Since then violence has continued with mounting casualties on both sides.
On Wednesday, the militants launched an attack on the interior ministry in Kabul, demonstrating their ability to carry out strikes in the capital.
The insurgents also claimed responsibility for another attack on a police station, in the capital of Logar province.
Image copyright EPA Image caption President Ashraf Ghani wants a ceasefire The US, meanwhile, confirmed strikes against the insurge..
Thailand's Maya Bay from the film The Beach shuts Image copyright Getty Images Christy Reid and Heather Mason walk up and down Thailand's famous Maya Bay trying to get the perfect picture for their Instagram.
However, it's tough for the British tourists to get a photo where it looks like they're the only ones in it.
"We came here and didn't think it would be this busy," says Christie. "It's still stunning though."
But from 1 June the beach - made famous by Danny Boyle's film The Beach - is to close to tourists for the first time.
Thai authorities are giving the short strip of sand on the island of Ko Phi Phi a chance to recover from the strain of thousands of daily visitors.
Image caption Christy Reed, 22, and Heather Mason, 20, are friends from the UK who want the perfect Thailand photo Environmentalists say years of increasing tourism has caused damage to Maya Bay and its surroundings.
"We are a beautiful country but we have to protect our natu..
US military renames Pacific Command Image copyright AFP Image caption The command has about 375,000 military and civilian personnel The US is renaming its largest military command to reflect the growing importance of the Indian Ocean in America's strategic thinking.
Defence Secretary James Mattis said the US Pacific Command would now be called the US Indo-Pacific Command.
The command oversees US operations in Asia. It has about 375,000 military and civilian personnel.
The name change comes amid tensions with China, which has been expanding its military activity in the region.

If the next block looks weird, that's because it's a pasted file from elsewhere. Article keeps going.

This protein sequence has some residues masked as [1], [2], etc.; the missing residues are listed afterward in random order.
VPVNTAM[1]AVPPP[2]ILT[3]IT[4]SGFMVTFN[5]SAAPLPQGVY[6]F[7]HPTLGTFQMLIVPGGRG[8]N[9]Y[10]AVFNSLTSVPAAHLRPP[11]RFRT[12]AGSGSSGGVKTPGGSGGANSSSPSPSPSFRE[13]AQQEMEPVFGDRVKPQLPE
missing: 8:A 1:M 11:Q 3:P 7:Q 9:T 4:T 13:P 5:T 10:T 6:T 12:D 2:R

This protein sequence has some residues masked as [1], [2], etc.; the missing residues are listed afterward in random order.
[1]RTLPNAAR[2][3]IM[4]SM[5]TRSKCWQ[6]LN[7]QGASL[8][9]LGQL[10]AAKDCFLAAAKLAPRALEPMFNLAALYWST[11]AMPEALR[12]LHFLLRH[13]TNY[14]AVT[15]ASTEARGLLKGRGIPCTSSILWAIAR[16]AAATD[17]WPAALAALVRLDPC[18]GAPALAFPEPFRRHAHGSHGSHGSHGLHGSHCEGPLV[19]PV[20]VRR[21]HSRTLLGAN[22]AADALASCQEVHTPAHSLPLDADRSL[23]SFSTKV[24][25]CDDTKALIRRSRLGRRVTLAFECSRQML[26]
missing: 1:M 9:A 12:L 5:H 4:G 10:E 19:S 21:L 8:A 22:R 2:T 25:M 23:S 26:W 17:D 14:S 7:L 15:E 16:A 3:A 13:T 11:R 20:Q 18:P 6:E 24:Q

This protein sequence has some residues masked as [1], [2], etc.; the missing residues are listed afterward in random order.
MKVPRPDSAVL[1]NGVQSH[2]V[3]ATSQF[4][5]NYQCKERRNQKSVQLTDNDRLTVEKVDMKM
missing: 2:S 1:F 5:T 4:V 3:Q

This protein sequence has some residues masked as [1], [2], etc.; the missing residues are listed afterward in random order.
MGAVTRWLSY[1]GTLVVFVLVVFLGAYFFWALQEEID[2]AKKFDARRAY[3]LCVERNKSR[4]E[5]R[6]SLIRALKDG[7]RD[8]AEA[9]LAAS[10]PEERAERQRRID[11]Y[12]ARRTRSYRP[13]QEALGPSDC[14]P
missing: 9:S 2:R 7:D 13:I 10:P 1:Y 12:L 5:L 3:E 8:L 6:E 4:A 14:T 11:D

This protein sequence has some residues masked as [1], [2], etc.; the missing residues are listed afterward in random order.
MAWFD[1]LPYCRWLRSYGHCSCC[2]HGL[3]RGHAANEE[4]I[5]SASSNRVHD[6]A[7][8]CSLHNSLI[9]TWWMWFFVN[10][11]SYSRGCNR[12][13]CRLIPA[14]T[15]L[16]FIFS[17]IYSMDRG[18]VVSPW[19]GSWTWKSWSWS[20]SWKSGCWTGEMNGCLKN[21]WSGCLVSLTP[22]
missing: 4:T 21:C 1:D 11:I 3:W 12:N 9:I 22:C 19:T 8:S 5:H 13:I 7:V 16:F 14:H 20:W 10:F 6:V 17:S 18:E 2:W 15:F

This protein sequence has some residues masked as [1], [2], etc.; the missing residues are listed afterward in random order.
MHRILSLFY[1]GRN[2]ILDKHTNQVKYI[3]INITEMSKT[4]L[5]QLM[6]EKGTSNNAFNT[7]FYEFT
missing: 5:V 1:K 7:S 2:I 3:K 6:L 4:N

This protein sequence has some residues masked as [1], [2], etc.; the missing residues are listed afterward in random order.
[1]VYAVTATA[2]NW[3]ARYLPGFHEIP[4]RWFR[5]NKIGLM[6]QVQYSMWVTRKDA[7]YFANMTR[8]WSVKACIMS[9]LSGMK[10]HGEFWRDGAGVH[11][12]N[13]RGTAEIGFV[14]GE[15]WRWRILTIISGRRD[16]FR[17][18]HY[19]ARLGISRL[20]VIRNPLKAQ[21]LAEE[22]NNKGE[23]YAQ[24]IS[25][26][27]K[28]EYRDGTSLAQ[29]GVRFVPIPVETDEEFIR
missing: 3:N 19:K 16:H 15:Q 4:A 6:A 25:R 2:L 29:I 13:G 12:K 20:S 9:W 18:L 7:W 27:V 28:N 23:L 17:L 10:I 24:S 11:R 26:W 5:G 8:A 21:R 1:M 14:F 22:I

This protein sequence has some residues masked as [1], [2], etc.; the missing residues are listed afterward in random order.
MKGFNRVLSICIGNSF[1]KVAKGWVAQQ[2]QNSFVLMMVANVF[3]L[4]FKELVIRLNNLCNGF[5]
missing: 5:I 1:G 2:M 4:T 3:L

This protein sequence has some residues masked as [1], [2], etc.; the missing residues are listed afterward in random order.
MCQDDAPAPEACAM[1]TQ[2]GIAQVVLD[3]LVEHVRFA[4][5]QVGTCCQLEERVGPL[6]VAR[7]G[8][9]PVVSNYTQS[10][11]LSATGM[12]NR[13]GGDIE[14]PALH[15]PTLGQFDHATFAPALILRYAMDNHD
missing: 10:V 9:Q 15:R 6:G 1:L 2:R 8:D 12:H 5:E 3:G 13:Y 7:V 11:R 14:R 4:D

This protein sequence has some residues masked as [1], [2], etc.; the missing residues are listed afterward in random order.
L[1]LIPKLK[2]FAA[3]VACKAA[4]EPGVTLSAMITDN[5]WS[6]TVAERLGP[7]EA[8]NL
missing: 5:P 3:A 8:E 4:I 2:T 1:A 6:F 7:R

China lands bombers in South China Sea China's 'globalised' military power "In recognition of the increasing connectivity of the Indian and Pacific Oceans today we rename the US Pacific Command to the US Indo-Pacific Command," Mr Mattis said at a change-of-command ceremony in Hawaii.
"It is our primary combatant command, it's standing watch and intimately engaged with over half of the e..
Australian minister Greg Hunt accused of misogyny Image copyright Getty Images Image caption Australian Health Minister Greg Hunt has apologised for using "strong language" An Australian government minister has apologised for swearing repeatedly at the mayor of a Northern Territory town.
Health Minister Greg Hunt said he was wrong to use "strong language" during a private conversation with Katherine Mayor Fay Miller in December.
Ms Miller also accused him of wagging his finger in her face. She called his manner "misogynist", an assertion to which Mr Hunt has not responded.
The pair had been discussing funding arrangements for a local health scare.
During the conversation, Ms Miller said Mr Hunt's tone changed after she had asked him for more federal resources.
"I turned on a switch of some sort because he relocated his chair, pointing towards me," she told reporters on Thursday. She said Mr Hunt then swore at her and told her to "get over it".
"And then [he said] more sentences ..
The story of Pakistan's 'disappeared' Shias Image caption Naeem Haider has been missing since 16 November 2016 CCTV images from a local mosque show 30-year-old Naeem Haider being led away in handcuffs by more than a dozen armed men. Some have their faces covered with masks, others are in police uniform.
It was the night of 16 November 2016. Mr Haider has not been seen since. Despite the CCTV video evidence both the police and intelligence services have denied in court that he is in their custody.
Mr Haider is one of 140 Pakistani Shias to have "disappeared" over the past two years, according to community activists. Their families believe they were taken into custody by the intelligence services. Over 25 of the missing, including Mr Haider, belong to Pakistan's largest city Karachi.
Mr Haider's family say he had returned to the port city from pilgrimage in Karbala, Iraq, with his pregnant wife just two days before he was detained.
Uzma Haider has since given ..